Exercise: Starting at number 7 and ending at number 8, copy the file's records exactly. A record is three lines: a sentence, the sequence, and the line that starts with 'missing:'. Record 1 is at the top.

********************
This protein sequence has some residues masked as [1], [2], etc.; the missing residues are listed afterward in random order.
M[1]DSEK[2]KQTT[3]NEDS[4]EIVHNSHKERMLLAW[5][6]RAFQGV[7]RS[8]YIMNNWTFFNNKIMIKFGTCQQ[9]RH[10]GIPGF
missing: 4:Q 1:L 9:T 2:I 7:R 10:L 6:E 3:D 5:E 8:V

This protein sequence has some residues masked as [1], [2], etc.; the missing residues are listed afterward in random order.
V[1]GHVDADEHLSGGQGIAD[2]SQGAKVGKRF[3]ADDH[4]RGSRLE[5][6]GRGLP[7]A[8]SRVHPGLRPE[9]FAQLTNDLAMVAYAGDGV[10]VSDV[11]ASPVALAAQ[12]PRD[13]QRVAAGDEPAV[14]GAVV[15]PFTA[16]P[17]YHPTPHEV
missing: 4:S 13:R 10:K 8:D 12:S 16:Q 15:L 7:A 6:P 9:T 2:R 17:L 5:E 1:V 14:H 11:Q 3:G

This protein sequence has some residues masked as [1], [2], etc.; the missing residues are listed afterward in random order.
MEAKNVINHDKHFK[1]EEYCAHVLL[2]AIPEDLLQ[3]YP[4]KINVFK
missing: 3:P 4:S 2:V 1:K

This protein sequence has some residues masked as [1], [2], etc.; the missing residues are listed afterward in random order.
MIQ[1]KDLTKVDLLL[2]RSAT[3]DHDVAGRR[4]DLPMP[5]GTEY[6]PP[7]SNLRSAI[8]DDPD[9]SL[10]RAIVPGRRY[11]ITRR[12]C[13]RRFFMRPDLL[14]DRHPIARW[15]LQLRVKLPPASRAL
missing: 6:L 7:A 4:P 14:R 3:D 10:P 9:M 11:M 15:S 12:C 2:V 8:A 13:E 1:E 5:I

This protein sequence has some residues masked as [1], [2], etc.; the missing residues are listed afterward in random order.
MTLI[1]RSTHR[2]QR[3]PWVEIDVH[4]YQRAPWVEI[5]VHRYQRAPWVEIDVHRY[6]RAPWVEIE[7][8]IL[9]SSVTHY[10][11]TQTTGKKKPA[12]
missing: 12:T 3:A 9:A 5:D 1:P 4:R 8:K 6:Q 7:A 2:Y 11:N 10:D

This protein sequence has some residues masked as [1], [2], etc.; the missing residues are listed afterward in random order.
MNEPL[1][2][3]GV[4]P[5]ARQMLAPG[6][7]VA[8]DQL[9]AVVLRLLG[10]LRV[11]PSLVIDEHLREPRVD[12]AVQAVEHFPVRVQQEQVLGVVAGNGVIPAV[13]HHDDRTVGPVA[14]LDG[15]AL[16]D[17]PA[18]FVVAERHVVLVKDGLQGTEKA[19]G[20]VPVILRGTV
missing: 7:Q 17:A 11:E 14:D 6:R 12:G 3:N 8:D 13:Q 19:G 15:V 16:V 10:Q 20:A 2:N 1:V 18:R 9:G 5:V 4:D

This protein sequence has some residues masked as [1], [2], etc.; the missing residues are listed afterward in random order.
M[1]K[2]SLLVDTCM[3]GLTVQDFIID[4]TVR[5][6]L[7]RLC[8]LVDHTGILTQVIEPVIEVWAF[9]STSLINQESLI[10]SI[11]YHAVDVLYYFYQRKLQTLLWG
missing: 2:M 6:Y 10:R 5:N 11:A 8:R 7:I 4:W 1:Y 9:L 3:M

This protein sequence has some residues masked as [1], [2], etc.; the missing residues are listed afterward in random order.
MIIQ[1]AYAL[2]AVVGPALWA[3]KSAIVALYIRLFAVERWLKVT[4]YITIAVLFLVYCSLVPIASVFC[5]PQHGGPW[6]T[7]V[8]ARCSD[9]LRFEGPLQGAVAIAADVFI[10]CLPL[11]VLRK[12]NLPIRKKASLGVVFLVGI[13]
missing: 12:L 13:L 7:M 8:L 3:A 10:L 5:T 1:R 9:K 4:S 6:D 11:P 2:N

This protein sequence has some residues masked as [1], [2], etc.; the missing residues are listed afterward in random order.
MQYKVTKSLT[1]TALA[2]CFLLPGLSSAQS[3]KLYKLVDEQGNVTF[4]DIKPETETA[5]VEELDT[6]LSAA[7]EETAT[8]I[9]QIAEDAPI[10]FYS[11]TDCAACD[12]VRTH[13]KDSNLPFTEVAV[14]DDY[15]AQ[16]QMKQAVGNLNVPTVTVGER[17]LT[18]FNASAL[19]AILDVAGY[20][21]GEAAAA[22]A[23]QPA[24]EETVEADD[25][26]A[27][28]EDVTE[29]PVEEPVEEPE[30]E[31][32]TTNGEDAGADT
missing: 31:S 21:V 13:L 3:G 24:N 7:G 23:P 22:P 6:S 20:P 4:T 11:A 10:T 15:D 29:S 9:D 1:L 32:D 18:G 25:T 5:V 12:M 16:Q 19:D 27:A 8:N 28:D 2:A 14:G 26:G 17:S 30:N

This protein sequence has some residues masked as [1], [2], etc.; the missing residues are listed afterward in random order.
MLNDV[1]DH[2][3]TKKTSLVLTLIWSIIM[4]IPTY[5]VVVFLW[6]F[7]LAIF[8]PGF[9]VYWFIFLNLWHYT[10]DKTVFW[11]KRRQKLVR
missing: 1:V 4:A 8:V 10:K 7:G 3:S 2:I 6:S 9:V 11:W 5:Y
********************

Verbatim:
This protein sequence has some residues masked as [1], [2], etc.; the missing residues are listed afterward in random order.
M[1]K[2]SLLVDTCM[3]GLTVQDFIID[4]TVR[5][6]L[7]RLC[8]LVDHTGILTQVIEPVIEVWAF[9]STSLINQESLI[10]SI[11]YHAVDVLYYFYQRKLQTLLWG
missing: 2:M 6:Y 10:R 5:N 11:A 8:R 7:I 4:W 1:Y 9:L 3:M

This protein sequence has some residues masked as [1], [2], etc.; the missing residues are listed afterward in random order.
MIIQ[1]AYAL[2]AVVGPALWA[3]KSAIVALYIRLFAVERWLKVT[4]YITIAVLFLVYCSLVPIASVFC[5]PQHGGPW[6]T[7]V[8]ARCSD[9]LRFEGPLQGAVAIAADVFI[10]CLPL[11]VLRK[12]NLPIRKKASLGVVFLVGI[13]
missing: 12:L 13:L 7:M 8:L 3:A 10:L 5:T 1:R 9:K 4:S 6:D 11:P 2:N